History

The Living AIDS Memorial Garden, Inc. was organized in April 1998. The organization is a membership organization. The IRS has determined that we are a nonprofit charitable organization according to § 501 (c) (3) of the Internal Revenue Code.

 

The mission of our organization is to establish and maintain a garden in memory of those who have died of AIDS, to provide a place of reflection for those who are living with AIDS and for those who are survivors.

 

The Garden is located in Charleston’s East End at the corner of Washington Street East and Sidney Avenue, a block or so from the Capitol. The Garden is a unique volunteer project that has been a cooperative effort among our organization, the State, the City of Charleston, and the East End community. The City leases the land from the State and helps our organization maintain the property by providing liability insurance and other services.

 

The Verizon Foundation, Central Distributing, Covenant House and Mountaineer Expedite have sponsored the Dance in the past. Additional supporters of the Garden include the Bernice Pickens Parsons Foundation, Nature’s Window, Food Among the Flowers, Forren Soil, Chapman Technical Group, the Greater Kanawha Valley Foundation, and the Pyles & Turner Foundation, Inc.

 

We have established the maintenance fund with the Greater Kanawha Valley Foundation. We anticipate that the fund will require at least $100,000.00 to generate sufficient interest to properly maintain the Garden.

 

The West Virginia Legislature has been instrumental in the construction of the Garden. Grants were allocated to help install the Walkway and the irrigation system. Special requests on behalf of the Garden were made by Senator Brooks McCabe, Senator Dan Foster, Senator Vic Sprouse, Senator Larry Rowe, Senator Corey Palumbo, Judge Carrie Webster, Delegate Bonnie Brown, Delegate Sharon Spencer, and Delegate Bobbie Hatfield.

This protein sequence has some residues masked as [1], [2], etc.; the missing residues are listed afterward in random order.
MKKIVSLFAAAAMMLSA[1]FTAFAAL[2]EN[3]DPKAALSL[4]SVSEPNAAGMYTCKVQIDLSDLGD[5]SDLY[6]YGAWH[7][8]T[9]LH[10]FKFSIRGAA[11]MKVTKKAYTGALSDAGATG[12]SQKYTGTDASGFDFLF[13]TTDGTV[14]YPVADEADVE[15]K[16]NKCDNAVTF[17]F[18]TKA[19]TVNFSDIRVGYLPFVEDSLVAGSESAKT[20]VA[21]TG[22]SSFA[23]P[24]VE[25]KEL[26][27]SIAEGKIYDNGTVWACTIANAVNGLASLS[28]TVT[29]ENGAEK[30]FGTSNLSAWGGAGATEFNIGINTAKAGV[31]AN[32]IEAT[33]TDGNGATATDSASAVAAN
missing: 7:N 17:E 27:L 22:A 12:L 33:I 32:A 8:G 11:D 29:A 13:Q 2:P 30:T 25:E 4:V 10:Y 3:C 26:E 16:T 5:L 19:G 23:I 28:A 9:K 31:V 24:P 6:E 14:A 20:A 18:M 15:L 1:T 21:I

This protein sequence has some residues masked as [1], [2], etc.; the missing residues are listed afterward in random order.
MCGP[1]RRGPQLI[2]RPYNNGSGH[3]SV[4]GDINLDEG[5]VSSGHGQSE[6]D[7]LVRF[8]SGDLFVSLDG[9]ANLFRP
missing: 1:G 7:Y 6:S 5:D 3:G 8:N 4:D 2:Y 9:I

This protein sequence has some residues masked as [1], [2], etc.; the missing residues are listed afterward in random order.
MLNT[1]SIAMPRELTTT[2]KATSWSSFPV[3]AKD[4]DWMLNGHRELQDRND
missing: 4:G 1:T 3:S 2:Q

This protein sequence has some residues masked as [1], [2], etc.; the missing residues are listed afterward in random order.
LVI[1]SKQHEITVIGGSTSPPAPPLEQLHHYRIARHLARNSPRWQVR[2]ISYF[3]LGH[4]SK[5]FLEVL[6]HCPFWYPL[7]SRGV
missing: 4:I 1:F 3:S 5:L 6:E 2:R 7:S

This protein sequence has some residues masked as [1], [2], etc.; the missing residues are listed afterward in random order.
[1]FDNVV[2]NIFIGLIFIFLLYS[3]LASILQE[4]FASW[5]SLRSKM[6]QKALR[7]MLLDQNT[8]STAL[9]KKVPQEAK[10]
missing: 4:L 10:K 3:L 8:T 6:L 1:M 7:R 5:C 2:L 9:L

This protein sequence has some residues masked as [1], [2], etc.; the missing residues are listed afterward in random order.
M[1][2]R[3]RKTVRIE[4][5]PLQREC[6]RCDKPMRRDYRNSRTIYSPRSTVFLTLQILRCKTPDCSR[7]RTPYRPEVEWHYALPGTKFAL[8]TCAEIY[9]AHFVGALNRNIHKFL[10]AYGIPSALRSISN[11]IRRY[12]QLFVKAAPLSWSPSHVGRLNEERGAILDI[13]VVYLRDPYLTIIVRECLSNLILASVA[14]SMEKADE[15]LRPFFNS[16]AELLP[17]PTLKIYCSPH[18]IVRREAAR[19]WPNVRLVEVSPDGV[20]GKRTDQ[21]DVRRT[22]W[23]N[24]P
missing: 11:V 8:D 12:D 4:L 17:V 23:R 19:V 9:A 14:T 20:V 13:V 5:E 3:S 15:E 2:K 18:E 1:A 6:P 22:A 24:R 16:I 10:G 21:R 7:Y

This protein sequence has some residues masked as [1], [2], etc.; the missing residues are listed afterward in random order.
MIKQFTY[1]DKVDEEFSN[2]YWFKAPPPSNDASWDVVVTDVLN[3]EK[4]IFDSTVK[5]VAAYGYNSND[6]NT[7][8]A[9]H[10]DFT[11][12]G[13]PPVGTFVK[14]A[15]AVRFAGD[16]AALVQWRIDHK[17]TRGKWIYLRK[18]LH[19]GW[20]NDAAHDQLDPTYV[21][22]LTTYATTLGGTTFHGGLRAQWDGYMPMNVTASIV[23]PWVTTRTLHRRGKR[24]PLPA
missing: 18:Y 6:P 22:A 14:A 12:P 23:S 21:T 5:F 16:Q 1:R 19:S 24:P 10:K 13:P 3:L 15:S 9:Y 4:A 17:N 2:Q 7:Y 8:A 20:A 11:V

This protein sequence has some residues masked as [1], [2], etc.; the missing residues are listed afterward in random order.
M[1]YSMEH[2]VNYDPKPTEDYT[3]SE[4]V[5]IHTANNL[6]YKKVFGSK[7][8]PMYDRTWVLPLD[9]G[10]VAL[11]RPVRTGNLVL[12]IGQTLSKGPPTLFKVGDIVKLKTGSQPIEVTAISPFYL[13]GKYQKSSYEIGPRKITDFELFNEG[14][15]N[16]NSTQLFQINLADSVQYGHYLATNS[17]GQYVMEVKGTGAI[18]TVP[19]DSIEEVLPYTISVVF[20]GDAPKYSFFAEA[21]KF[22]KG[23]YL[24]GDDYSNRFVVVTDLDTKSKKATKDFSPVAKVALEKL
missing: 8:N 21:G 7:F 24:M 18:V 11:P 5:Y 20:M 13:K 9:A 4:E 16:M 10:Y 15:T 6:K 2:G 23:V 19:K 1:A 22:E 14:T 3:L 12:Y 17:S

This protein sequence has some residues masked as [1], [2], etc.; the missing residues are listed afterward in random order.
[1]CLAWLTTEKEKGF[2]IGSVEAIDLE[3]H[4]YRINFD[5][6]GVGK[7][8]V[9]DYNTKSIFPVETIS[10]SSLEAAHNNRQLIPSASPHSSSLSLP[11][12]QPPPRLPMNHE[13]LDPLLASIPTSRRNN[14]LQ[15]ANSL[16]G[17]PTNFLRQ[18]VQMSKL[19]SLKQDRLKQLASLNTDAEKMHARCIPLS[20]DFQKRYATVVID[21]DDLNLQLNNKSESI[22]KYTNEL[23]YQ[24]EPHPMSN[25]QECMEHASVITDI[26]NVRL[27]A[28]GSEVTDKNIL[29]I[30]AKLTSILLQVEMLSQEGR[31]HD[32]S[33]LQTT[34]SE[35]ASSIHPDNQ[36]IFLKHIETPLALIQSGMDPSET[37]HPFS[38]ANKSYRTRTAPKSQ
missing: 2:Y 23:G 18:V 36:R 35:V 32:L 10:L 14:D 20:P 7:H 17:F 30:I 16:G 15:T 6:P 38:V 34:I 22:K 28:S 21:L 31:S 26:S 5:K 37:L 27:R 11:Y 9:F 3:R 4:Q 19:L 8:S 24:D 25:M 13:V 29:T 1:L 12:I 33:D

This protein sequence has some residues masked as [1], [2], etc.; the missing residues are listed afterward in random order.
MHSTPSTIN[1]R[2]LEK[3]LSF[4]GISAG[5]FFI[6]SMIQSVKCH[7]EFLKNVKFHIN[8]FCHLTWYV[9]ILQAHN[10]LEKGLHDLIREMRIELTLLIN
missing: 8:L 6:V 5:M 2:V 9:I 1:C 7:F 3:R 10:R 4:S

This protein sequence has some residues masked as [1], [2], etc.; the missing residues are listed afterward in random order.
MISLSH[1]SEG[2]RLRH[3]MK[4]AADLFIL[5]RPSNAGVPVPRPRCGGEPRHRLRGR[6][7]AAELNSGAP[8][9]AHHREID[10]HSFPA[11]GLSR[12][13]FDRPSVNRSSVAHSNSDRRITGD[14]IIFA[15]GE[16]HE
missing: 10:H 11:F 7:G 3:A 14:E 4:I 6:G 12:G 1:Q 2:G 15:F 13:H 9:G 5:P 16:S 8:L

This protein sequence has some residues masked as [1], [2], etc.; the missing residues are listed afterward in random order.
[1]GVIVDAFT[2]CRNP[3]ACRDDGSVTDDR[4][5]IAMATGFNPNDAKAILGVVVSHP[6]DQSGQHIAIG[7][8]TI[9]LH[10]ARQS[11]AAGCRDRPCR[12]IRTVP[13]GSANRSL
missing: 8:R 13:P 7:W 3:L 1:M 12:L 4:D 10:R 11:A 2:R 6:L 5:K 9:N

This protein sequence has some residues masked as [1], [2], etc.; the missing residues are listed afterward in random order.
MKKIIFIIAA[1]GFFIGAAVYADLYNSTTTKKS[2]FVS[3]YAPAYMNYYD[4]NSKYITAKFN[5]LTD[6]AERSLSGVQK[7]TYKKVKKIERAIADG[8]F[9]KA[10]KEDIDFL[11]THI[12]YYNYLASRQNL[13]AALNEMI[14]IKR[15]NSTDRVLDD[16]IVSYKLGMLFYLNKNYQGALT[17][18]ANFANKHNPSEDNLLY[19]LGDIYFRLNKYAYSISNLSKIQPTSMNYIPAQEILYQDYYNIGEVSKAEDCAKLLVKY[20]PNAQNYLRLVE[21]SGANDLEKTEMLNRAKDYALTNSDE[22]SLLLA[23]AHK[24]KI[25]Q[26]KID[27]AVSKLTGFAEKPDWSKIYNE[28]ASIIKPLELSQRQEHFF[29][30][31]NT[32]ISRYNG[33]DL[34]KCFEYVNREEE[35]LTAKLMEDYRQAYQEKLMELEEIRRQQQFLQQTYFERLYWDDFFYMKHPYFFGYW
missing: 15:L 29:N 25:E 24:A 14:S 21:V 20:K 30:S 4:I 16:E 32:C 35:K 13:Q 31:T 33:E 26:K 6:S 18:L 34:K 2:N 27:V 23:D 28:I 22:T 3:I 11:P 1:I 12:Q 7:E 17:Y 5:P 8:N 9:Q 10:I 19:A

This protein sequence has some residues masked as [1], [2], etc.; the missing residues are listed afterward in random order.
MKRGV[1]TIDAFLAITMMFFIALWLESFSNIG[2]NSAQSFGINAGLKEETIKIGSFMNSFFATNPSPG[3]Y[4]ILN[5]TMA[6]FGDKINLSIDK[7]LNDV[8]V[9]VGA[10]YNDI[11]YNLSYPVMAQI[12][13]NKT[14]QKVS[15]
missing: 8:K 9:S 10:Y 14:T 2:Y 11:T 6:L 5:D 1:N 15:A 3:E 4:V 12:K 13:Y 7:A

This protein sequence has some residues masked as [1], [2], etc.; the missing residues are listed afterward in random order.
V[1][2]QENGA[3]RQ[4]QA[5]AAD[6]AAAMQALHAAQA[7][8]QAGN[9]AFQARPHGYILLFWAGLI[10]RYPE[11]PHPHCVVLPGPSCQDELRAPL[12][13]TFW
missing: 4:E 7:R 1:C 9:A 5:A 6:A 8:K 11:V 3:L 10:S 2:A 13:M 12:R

In 2008, the Legislature gave the Garden a grant to improve the property directly in the back of the Garden into a green parking space for the Garden. The City donated the labor and the space was built in October.

 

The Garden has achieved the regional recognition that we intended when we began this project. In the summer edition of People Places and Plants, a regional gardening magazine that serves the Northeast and the Mid-Atlantic states the Garden was chosen as the public garden to represent West Virginia. The article, Public Gardens of the Mid-Atlantic, featured public gardens in the Mid-Atlantic States.

 

We have now completed the major elements of the Garden and have begun our capital campaign to raise money for the maintenance fund to ensure that the Garden is professionally maintained now and in the future.

 

Based on the support we have received we feel that the Garden is a worthwhile project which has broad social appeal. AIDS is not just an illness. It is a powerful force that has torn the fabric of our society–and forever changed it. There are few people who have not been affected in one way or another.

 

The Garden is not only an important community beautification project for the East End of Charleston, it is also a unique and very visible AIDS awareness project.